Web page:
Psalm 19:1"The heavens declare the glory of God,and the sky above proclaims his handiwork."
We can learn a lot about an artist by looking at a canvas of his or her work. We see Picasso’s radically innovative nature in Guernica, Georgia O’Keeffe’s obsessive love for the Southwest in her enormous portraits of flowers and cow skulls, and Jackson Pollock’s wild and dark spirit in his drip paintings. Even if we don’t fully understand the meaning behind each painting, we clearly see the personality of each artist expressed through a unique style.
THE HEAVENS AS CANVAS
Likewise, to understand that God is perfectly beautiful, we need only to look at the world He created. Despite the obvious evidence of a curse—thorns, sickness, death—God gave us stunning examples of His beauty: a sunset flaming above a silent lake, ocean waves crashing against the shore, and the moss-dappled stillness of a mountain stream. These divine works of art remind us that God created a world that was perfect in every possible way.
In Romans 1:20, Paul said, “For since the creation of the world, God’s invisible qualities—His eternal power and divine nature—have been clearly seen, being understood from what has been made, so that people are without excuse.” The creation testifies to its Creator.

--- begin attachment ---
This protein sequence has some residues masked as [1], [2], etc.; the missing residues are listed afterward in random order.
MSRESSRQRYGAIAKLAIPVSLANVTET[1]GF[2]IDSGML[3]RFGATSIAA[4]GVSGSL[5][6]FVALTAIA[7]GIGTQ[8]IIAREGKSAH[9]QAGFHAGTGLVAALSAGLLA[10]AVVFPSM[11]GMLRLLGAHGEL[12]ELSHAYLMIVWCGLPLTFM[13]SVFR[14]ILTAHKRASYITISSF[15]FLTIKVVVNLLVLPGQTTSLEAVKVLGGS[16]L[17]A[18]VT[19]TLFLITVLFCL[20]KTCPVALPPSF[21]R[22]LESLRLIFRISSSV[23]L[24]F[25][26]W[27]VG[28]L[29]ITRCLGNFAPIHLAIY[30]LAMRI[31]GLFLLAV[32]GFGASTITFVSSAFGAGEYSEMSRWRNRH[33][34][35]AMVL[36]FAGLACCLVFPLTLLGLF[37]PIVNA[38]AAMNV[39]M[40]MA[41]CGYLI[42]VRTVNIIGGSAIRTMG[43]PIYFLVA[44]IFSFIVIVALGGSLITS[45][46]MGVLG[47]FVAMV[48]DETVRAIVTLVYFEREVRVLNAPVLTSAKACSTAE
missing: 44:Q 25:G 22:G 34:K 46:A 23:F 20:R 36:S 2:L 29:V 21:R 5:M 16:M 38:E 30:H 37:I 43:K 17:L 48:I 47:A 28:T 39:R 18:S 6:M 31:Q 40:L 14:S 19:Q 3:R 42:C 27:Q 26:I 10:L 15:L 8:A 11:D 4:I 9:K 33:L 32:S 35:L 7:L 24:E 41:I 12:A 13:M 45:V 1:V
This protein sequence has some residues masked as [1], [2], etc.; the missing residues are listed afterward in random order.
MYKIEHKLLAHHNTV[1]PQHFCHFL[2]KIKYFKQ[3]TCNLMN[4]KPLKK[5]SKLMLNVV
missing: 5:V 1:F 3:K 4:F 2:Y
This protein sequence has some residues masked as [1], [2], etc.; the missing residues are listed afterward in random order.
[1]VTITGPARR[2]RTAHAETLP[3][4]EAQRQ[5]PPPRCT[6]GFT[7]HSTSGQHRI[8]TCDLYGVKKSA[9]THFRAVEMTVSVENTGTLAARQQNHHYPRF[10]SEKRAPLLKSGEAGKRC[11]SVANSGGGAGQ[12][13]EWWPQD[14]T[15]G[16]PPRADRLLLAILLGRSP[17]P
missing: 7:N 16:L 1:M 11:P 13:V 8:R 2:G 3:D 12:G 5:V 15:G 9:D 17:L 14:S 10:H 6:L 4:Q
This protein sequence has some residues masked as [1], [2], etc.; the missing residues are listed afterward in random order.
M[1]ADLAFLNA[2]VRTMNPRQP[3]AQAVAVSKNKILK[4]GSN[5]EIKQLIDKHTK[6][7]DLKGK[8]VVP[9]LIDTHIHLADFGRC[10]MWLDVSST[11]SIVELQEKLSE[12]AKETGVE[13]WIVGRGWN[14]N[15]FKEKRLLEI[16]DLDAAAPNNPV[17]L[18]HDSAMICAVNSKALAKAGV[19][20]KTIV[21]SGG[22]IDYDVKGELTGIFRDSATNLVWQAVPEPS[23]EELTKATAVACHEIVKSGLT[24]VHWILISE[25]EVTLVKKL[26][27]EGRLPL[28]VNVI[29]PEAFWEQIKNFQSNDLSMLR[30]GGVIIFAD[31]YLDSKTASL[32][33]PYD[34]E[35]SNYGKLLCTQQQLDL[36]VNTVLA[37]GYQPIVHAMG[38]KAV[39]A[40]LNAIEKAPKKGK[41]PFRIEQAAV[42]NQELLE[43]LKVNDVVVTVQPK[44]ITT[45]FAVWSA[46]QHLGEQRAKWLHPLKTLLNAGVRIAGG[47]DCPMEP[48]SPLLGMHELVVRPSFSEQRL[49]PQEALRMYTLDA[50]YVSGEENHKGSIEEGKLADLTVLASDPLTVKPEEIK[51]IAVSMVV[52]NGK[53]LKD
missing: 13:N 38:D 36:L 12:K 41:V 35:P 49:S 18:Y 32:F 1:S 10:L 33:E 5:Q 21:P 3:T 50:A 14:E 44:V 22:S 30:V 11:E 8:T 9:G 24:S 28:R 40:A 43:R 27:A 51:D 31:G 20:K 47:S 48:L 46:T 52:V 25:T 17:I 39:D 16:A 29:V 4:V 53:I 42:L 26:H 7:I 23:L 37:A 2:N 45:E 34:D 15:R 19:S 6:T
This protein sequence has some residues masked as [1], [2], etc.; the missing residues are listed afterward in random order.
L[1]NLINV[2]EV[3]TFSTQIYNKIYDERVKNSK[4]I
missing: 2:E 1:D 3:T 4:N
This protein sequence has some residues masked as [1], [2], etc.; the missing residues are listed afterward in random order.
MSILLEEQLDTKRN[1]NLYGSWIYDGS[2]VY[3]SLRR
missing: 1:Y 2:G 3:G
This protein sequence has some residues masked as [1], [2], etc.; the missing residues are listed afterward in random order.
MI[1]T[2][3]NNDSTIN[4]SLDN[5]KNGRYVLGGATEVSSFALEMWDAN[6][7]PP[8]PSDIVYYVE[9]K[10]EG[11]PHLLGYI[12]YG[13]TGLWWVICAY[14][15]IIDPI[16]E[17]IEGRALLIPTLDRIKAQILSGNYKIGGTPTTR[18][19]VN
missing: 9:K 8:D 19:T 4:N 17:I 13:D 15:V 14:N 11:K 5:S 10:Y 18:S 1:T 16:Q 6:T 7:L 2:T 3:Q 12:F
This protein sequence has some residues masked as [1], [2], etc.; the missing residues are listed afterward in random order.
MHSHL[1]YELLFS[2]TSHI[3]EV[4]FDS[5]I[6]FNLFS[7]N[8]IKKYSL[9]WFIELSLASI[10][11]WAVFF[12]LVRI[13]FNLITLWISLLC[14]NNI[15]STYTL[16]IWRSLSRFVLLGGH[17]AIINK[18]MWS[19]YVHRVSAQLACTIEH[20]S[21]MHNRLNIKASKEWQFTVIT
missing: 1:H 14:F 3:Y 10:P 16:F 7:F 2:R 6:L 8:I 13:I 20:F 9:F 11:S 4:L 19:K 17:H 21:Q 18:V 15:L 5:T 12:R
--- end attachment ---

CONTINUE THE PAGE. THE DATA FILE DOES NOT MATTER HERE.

It’s one thing for an artist to skillfully labor over a painting that everyone will see. It’s another for an artist to so thoroughly enjoy beauty for its own sake that he paints what few will ever likely behold.
Certain medieval artists created a delightful art form called “fore-edge” painting, the technique of painting landscapes or portraits onto the gold foil edges of bound books.
Even more hidden, a few artists fanned the page edges before painting, creating a work of art that is only visible if the reader fans the book’s pages just the right way. These artists had a prodigal sense of beauty: an extravagant scene painted in a secret place.
God is the ultimate prodigal painter. The greatest understatement in the Bible may be in Genesis 1:16 when it says that God “also made the stars,” as if the brilliant cosmos full of light and color and unthinkable remoteness were just a creative afterthought.
God could have made a single star and then quit. Instead, He made billions and billions of galaxies that no human has ever seen, tucked on the edges of the universe, fanned out purely for God’s pleasure.
The stunning abundance and variety of celestial bodies reminds us that God is an overflowing, super-creative being who delights in the beauty of His creation.God needs no audience for His beauty. He is so thrilled by it that He is happy to enjoy beauty apart from any applause.